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Stop Animal Exploitation NOW!
S. A. E. N.
"Exposing the truth to wipe out animal experimentation"

Articles and Reports

Squalor in the Laboratories
An Audit of Animal Welfare Act Compliance by U.S. Research Facilities; With Detailed Examinations of Fifteen Nationally Known Labs
By Michael A. Budkie, A.H.T., Executive Director,
Stop Animal Exploitation NOW!
[email protected]

University of Connecticut

The University of Connecticut comprises an instance of a facility that had been the target of enforcement activity by USDA/APHIS. Charges were filed against the University of Connecticut for inadequate Veterinary Care, IACUC violations, Sanitation, Handling and Housing in March of 2001. The charges were settled in January of 2002 when the university paid a $129,000 fine. However, it appears that the fine has made little difference at the University of Connecticut.

On 5/30/01 the university was cited for many different violations. Uncorrected violations from a previous inspection included: shelter from sunlight, structural strength, and housekeeping.

More serious violations were listed in the area of personnel qualifications. "Twenty-two naked mole rats died after several days of husbandry neglect due to the caretaker/principal investigator being on vacation. The substitute caretaker was not contacted to care for the animals." One research protocol continued after approval for the experiment had expired. "An incident report on 2/01/01 detailed an investigation into a serious veterinary care issue involving a rabbit under protocol Y1401301. A rabbit had eviscerated post-operatively and a technician attempted to surgically correct the problem without contacting the attending veterinarian. The rabbit died." The inspector goes on to state: "The Institutional Official of this research facility has assured compliance with the Assurance statements on the Annual Report of Research Facility (APHIS Form 7023) by signing the Annual Report. It is apparent from the deficiencies described in this report that these Assurances are not being met."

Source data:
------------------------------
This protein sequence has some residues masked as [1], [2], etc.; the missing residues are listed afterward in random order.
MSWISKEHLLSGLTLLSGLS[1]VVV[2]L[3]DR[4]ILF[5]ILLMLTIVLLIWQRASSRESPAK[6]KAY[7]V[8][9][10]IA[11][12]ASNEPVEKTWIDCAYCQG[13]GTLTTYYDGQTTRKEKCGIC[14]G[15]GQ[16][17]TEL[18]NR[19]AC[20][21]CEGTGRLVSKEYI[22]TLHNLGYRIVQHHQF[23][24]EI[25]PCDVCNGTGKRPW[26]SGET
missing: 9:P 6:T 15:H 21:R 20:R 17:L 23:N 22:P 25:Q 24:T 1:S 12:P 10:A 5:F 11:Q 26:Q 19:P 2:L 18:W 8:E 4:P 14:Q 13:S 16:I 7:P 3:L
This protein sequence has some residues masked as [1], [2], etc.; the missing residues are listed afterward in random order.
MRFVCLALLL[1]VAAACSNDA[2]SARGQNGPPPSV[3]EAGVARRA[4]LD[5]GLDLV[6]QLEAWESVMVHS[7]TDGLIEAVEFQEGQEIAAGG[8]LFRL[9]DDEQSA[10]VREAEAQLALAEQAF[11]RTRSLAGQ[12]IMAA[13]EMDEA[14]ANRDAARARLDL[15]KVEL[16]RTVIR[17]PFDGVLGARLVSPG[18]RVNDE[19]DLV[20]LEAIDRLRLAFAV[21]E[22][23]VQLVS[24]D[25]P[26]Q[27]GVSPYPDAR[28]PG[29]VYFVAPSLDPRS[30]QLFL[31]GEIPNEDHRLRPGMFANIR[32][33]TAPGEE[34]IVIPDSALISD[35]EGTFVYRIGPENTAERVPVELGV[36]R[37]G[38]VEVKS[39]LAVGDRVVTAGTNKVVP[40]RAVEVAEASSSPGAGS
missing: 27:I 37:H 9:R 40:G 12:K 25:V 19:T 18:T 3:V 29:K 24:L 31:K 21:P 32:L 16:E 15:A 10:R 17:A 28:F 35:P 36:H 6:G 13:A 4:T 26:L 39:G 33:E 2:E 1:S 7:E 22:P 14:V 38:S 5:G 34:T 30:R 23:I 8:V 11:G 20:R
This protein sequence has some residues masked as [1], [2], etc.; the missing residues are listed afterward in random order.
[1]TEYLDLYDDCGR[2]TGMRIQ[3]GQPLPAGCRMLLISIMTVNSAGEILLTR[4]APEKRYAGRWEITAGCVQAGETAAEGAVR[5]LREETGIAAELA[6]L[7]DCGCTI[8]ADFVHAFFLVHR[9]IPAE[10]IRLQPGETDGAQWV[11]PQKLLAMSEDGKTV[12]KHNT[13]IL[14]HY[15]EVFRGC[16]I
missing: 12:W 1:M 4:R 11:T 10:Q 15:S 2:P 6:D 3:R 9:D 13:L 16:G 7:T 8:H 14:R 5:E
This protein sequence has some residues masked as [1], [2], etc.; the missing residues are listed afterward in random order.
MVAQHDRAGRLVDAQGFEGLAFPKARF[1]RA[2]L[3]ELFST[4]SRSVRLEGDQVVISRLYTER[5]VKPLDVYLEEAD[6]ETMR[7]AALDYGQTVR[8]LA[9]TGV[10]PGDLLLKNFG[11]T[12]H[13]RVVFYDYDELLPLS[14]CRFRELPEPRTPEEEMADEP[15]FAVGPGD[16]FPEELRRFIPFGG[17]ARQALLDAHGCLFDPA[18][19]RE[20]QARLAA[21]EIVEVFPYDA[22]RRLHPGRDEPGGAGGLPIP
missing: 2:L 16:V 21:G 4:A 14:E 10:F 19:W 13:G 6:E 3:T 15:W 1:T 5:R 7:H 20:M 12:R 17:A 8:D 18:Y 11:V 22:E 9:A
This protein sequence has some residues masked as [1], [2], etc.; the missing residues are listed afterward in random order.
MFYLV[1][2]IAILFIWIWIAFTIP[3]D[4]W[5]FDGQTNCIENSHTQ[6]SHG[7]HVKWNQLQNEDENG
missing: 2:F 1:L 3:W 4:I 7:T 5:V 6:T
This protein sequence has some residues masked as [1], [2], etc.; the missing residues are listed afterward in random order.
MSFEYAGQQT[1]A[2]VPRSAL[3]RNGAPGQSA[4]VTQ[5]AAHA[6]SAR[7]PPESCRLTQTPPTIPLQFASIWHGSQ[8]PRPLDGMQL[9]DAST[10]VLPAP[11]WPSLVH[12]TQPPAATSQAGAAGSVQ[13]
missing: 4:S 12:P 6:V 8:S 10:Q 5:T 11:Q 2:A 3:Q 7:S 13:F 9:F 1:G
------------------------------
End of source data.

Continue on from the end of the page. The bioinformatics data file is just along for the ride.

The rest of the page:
On 8/13/01 the university is cited for a number of violations regarding cat surgeries. The issues cited include IACUCs, Personnel Qualifications, and Veterinary care. Several cats were inadequately observed after surgery, leading to the death of one cat: "Cat F083 surgery on 07-11-01 ended about 11 am. Next observation 135pm by the attending veterinarian, he noted the need to check every 15 20 minutes until recovered. Next observation 335pm cat still out, breathing very shallow non-responsive. Called the attending veterinarian. 405pm not breathing cyanotic dead. The surgeon explained that the animal was left unattended but checked about every 2 hours due to the people being in another building." There are also violations in the area of record keeping requirements. "Surgery record for cat F083 not available for inspection. The surgeon made out a new record and disposed of the original one.

The inspector makes a telling comment while reporting a repeat violation in the area of personnel qualifications: "It is apparent from the items noted in this inspection that the facility has not ensured that personnel are qualified to perform their duties. The person involved in protocol Y140801 was also involved in the protocol from the last inspection Y 140 1301. The facility procedure for post-op care indicates that the animal will be observed continuously until fully recovered. The surgeon said that the animal was observed every two hours."

On September 11. 2001 the university is cited with 4 repeat violations in the areas of IACUC, Personnel Qualifications, Veterinary care, and watering, and sanitation. On 11/14/01 the facility is again cited for inadequate veterinary care when 7 mole rats died post-op. On 6/11/02 the laboratory is again cited for problems in facilities, and sanitation.

On 8/26/02 the IACUC is again cited for multiple violations regarding protocol Y 140-1801. Incorrect medications were administered, and other drugs were administered at 150% of the correct dosage. As a result "The animal was unconscious for approximately 7 hours after receiving these medications. The animal also had to be supported with fluid therapy for 2 days post-op, and was inappetent during this time and received diazepam as an appetite stimulant. Overdose of medications can result in harm to animals. This protocol has to be reviewed, and no other animals used until the review takes place."

"A previously suspended protocol, Y140-1801, was originally suspended due to personnel qualifications. The protocol was modified, the appropriate personnel received instruction, and the activity allowed to re-commence. The first surgery with this amended protocol, the personnel did not follow the amended anesthetic protocol for this procedure, leading to anesthetic complications. The protocol has again been suspended, and personnel have been notified that they will no longer be allowed to perform this procedure. The use of improperly qualified personnel can result in harm to animals. Personnel must be adequately trained to perform activities they are conducting. The personnel qualifications need to be evaluated thoroughly before any activity is allowed to commence."

During the same inspection the food for one pig was noted to be contaminated by bird droppings. And flies were a major problem in the Upper Swine Unit.

On January 6, 2003 the University of Connecticut is again cited for violations in the area of Personnel Qualifications, Veterinary Care, and feeding.

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